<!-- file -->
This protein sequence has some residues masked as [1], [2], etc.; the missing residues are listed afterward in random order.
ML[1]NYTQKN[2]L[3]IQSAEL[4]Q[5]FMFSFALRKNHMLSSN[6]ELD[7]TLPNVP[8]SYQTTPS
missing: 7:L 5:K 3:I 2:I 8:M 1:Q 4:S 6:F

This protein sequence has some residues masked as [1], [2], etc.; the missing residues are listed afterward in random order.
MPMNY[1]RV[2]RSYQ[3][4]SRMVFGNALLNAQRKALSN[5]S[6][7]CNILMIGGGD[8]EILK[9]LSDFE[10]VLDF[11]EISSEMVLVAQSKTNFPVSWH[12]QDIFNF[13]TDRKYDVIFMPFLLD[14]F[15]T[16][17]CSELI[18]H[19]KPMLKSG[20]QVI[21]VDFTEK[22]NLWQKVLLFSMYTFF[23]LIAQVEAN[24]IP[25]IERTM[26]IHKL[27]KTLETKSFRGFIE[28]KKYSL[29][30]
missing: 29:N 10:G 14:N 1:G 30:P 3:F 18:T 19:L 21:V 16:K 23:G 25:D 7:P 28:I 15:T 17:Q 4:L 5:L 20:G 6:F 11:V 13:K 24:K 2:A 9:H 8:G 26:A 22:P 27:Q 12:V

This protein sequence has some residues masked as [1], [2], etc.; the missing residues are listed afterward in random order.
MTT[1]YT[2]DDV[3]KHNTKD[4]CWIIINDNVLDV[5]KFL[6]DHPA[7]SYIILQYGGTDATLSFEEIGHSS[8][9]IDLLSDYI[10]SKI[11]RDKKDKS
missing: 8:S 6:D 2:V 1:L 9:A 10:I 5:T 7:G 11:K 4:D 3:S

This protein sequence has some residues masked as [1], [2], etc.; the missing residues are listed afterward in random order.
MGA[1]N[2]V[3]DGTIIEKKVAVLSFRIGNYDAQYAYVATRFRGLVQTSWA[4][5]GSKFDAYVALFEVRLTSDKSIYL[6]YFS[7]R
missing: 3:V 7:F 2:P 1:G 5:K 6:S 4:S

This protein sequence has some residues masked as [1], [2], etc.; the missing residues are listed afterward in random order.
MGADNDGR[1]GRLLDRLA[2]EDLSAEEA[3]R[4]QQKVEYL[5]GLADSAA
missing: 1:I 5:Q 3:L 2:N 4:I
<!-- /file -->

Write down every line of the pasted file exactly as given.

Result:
This protein sequence has some residues masked as [1], [2], etc.; the missing residues are listed afterward in random order.
ML[1]NYTQKN[2]L[3]IQSAEL[4]Q[5]FMFSFALRKNHMLSSN[6]ELD[7]TLPNVP[8]SYQTTPS
missing: 7:L 5:K 3:I 2:I 8:M 1:Q 4:S 6:F

This protein sequence has some residues masked as [1], [2], etc.; the missing residues are listed afterward in random order.
MPMNY[1]RV[2]RSYQ[3][4]SRMVFGNALLNAQRKALSN[5]S[6][7]CNILMIGGGD[8]EILK[9]LSDFE[10]VLDF[11]EISSEMVLVAQSKTNFPVSWH[12]QDIFNF[13]TDRKYDVIFMPFLLD[14]F[15]T[16][17]CSELI[18]H[19]KPMLKSG[20]QVI[21]VDFTEK[22]NLWQKVLLFSMYTFF[23]LIAQVEAN[24]IP[25]IERTM[26]IHKL[27]KTLETKSFRGFIE[28]KKYSL[29][30]
missing: 29:N 10:G 14:N 1:G 30:P 3:F 18:T 19:L 21:V 16:K 23:G 25:D 7:P 28:I 15:T 17:Q 4:L 5:L 20:G 6:F 11:V 13:K 24:K 2:A 9:H 8:G 26:A 22:P 27:Q 12:V

This protein sequence has some residues masked as [1], [2], etc.; the missing residues are listed afterward in random order.
MTT[1]YT[2]DDV[3]KHNTKD[4]CWIIINDNVLDV[5]KFL[6]DHPA[7]SYIILQYGGTDATLSFEEIGHSS[8][9]IDLLSDYI[10]SKI[11]RDKKDKS
missing: 8:S 6:D 2:V 1:L 9:A 10:I 5:T 7:G 11:K 4:D 3:S

This protein sequence has some residues masked as [1], [2], etc.; the missing residues are listed afterward in random order.
MGA[1]N[2]V[3]DGTIIEKKVAVLSFRIGNYDAQYAYVATRFRGLVQTSWA[4][5]GSKFDAYVALFEVRLTSDKSIYL[6]YFS[7]R
missing: 3:V 7:F 2:P 1:G 5:K 6:S 4:S

This protein sequence has some residues masked as [1], [2], etc.; the missing residues are listed afterward in random order.
MGADNDGR[1]GRLLDRLA[2]EDLSAEEA[3]R[4]QQKVEYL[5]GLADSAA
missing: 1:I 5:Q 3:L 2:N 4:I